– December 6th, 2013 by Carly Stevens –
Hey you! ‘Lunch with the law’ wants you
Beyond their books, tests and papers, college students are not always aware of the legal issues that can arise outside of the classroom. Luckily for students at Colby-Sawyer College, Nov. 6 marked the beginning of “Lunch with the Law,” where police officers from the New London Police Department (NLPD) are taking their lunch breaks in the cafeteria once a week from 12 p.m. to 1 p.m. with hopes of opening up the conversation to students about legal issues and concerns.
In recent years, police officers from the NLPD have been responding to numerous disputes both on and off campus. In these incidences, students appeared to be unaware or did not fully understand the legal issues at hand. This is especially true in regards to the alcohol laws, which are “share arrest” offenses and require an arrest by law. In an effort to answer questions and build a more positive relationship with students, officers from the NLPD have been sitting down to lunch with students in the school’s cafeteria for the past month.
Officer Dave Zuger of the NLPD, along with Chief Ed Andersen and CSC Safety Officers are some of the members involved in the new program. Officer Zuger expressed that the Police Department was constantly in a reactive state when dealing with students for infractions they may have unknowingly committed.
Zuger explained, “One of the problems with the reactive system is we (students and officers) only typically interact when there is a problem, a crime, or a violation has been committed, and the officer is then tasked with holding the student accountable. When this is the only contact between the two groups, it can be the basis of a very adversarial relationship.”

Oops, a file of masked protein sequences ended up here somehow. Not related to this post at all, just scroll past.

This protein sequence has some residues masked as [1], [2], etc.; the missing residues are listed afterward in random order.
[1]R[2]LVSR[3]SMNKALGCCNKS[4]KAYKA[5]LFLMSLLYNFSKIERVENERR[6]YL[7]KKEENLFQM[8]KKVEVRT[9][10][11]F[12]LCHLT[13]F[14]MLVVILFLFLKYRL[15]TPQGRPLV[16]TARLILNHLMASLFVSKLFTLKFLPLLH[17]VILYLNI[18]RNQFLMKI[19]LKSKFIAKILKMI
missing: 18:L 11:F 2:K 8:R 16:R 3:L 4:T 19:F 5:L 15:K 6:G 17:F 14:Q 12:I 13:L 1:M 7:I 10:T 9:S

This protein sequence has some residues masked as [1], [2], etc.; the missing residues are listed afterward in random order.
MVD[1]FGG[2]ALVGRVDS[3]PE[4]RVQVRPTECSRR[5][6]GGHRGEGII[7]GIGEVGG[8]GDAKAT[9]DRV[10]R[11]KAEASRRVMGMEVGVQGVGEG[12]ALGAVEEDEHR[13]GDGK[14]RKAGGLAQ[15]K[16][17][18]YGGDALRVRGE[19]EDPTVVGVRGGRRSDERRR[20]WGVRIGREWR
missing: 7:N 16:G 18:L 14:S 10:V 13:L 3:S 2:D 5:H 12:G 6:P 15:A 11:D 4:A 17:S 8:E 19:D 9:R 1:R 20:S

Based on this system, Zuger proposed “Lunch with the Law,” as a beneficial and valuable program that can give everyone the opportunity to open up the dialog between the police department and Colby-Sawyer students about legal issues they might face while at the college.
Student responses to “Lunch with the Law” have been a mix of support and trepidation. Junior Meagan Raymond responded to the program with a positive attitude. “Within the past three years that I have attended CSC, I always had specific legal questions that I wish I could have gone to the Police Department with. This seems like a step in the right direction,” Raymond announced. However, senior Sport Management major Laura Tebbetts feels as though the officers may need to think of other ways to truly reach out to students. Tebbetts observed, “The concept is great, but I have a difficult time wanting to approach the officers because of the vast amount of officers sitting at one table. I think it would be more effective if they divided themselves throughout the cafeteria more evenly and possibly even approached students directly.”
Only about a month in, “Lunch with the Law” is still a new program with serious potential. Officer Zuger commented, “I would like to see an environment where, although we may not always agree, it is built on mutual trust and respect.”
Students with thoughts, concerns, or any ideas towards improving this program are asked to stop by at lunch, or email Officer Zuger at firstname.lastname@example.org.